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AP writer Stephanie Nano in New York contributed to this report.

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Online:
CDC: www.cdc.gov/parasites/naegleria
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…..item 2)…. Yahoo! News … THE LOOKOUT … ‘Brain-eating amoeba’ claims second victim this month

By Zachary Roth | The Lookout – Wed, Aug 17, 2011

news.yahoo.com/blogs/lookout/brain-eating-amoeba-claims-s…

A parasite known as the "brain-eating amoeba" has claimed its second young American victim this month.

Christian Strickland, a 9-year-old from Henrico County in Virginia contracted an infection after visiting a fishing camp in his state. He died of meningitis on August 5.

This week, health department officials confirmed that the deadly amoeba–officially known as "Naegleria fowleri"–was to blame.

"Sadly, we have had a Naegleria infection in Virginia this summer," Dr. Keri Hall of the Virginia Department of Health, told The Richmond Times-Dispatch. "It’s important that people be aware of . . . safe swimming messages."

Earlier this month, Courtney Nash succumbed to the brain-eating amoeba after diving off a dock into the St. John’s River at her grandmother’s house in Florida.

According to her mother Patricia Nash, Courtney decided before her death to become an organ donor. "I didn’t get my miracle, but she has performed other miracles," Patricia told local station WESH. "If we can save other people’s lives so they don’t have to go through what I just went though, this could be a blessing in disguise."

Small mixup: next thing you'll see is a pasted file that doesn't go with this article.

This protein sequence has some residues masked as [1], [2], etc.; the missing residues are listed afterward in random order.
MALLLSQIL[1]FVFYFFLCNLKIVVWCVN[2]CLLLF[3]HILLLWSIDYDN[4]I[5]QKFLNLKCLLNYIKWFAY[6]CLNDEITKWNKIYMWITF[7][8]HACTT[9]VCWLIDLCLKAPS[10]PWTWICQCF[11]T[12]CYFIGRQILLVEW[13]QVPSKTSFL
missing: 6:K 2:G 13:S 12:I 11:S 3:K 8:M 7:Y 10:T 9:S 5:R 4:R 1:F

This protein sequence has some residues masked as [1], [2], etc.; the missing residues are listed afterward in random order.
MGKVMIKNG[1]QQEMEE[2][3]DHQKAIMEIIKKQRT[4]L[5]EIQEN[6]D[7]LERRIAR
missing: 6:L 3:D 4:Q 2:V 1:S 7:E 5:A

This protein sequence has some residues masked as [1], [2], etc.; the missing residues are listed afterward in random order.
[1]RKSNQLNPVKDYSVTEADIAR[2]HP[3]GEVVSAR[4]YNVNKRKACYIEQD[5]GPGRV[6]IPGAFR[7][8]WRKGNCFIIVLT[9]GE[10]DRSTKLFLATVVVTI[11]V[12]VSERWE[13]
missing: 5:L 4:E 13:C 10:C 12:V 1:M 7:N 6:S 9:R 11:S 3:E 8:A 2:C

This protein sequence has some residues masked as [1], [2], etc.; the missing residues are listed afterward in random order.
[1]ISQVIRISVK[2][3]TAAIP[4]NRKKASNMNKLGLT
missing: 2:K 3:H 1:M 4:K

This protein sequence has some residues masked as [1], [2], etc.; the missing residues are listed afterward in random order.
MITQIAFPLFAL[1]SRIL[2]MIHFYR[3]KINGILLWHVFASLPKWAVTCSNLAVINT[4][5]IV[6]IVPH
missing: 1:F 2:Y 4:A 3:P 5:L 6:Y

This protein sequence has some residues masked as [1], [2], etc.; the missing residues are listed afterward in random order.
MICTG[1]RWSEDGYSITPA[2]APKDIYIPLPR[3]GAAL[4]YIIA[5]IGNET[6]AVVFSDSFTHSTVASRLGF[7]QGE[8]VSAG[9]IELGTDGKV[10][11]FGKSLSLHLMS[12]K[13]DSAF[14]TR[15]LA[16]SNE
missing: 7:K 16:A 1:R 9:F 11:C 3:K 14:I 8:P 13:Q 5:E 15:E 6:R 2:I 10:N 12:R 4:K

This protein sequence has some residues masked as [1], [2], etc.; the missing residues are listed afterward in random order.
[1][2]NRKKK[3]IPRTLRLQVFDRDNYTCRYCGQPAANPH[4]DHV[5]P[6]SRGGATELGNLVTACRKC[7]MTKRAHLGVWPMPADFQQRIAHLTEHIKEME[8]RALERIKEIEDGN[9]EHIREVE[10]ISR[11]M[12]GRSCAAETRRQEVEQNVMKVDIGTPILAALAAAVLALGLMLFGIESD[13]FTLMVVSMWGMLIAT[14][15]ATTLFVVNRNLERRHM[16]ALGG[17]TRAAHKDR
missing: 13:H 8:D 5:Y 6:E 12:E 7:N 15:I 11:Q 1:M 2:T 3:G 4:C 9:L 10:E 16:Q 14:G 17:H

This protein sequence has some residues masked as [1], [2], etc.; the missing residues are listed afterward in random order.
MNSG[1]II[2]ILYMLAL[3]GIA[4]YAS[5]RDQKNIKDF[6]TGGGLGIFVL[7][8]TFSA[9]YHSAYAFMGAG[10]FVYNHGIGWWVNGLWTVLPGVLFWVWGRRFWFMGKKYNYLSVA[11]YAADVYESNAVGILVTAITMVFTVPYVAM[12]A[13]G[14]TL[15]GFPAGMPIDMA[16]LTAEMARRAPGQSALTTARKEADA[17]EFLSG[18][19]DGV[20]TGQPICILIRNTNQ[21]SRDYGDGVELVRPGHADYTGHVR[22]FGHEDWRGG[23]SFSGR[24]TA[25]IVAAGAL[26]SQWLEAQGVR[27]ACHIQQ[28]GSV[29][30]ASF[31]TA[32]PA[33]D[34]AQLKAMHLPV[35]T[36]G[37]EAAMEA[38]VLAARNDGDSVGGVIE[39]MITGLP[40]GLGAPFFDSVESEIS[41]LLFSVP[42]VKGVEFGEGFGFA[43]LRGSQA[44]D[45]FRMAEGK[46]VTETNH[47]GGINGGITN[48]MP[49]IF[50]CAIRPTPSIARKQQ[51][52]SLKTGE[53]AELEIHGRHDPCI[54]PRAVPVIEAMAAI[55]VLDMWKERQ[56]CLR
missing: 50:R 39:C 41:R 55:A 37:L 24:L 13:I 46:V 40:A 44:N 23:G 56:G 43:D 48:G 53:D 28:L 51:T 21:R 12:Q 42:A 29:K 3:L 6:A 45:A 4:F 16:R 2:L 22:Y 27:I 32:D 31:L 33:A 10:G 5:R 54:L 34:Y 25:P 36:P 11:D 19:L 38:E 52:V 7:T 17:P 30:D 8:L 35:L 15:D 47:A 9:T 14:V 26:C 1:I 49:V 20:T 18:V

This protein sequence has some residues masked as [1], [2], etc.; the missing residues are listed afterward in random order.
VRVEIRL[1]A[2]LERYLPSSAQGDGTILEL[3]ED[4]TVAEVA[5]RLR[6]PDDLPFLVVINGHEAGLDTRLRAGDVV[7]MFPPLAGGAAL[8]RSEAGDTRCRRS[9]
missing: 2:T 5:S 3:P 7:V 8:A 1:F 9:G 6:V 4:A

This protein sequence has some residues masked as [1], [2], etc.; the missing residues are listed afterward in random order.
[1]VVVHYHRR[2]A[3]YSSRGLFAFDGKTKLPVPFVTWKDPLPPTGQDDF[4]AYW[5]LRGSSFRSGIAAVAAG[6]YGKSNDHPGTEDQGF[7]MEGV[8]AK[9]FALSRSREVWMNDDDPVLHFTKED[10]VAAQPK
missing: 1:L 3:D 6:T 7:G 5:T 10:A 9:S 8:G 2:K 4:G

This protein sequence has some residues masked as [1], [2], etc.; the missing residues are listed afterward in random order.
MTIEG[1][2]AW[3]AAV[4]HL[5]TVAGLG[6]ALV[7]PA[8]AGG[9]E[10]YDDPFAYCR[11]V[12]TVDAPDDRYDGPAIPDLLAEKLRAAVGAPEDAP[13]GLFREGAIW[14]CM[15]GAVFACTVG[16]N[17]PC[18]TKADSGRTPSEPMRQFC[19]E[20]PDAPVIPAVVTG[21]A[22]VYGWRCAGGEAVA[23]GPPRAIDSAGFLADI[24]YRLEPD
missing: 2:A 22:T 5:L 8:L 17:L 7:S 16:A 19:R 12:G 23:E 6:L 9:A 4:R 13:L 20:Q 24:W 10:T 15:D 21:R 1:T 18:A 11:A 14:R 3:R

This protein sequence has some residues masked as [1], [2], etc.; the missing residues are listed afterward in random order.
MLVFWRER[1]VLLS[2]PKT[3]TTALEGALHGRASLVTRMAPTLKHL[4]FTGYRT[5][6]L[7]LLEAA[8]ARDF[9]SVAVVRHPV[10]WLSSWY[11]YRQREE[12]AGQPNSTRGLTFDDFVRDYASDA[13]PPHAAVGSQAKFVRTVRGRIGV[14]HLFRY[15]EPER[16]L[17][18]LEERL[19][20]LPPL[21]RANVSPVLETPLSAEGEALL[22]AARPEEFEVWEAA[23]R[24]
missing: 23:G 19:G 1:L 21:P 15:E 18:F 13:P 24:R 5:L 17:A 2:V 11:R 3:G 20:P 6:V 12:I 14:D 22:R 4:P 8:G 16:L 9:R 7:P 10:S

Usually found in warm, stagnant water in freshwater lakes, ponds, and rivers, the parasite "enters the nasal passages … and migrates to the olfactory nerves, eventually invading the brain," according to the Centers for Disease Control and Prevention. It almost always causes meningitis. Symptoms include fever, nausea, stiff neck and a frontal headache.

Thirty-two infections of the parasite were reported in the U.S. between 2001 and 2010, CDC spokeswoman Christine Pearson told The Lookout, adding that infections are almost always deadly. That included two children in Phoenix who are thought to have contracted it through the domestic water supply in 2002.

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Signs of Traumatic Brain Concussion -Virginia Personal Injury Lawyer James Parrish

www.virginiapersonalinjuryblog.com James Parrish of The Parrish Law Firm in Fairfax, Prince William, and Fauquier Counties explains the various symptoms that can occur after a traumatic brain concussion injury.

Anyone know where there is a brain dump for the Property And Casualty Insurance Test for Virginia?

Question by Bill: Anyone know where there is a brain dump for the Property And Casualty Insurance Test for Virginia?
Looking for sample questions for the Virginia P&C insurance test. Have the study guide, have the Exam Cram but still want more questions. Any help or links would be great.

Best answer:

Answer by mbrcatz
Here’s my fav source for sample tests, the first one is free, then you have to buy more:

http://www.insurance-schools.com/free_insurance_exam.asp

Know better? Leave your own answer in the comments!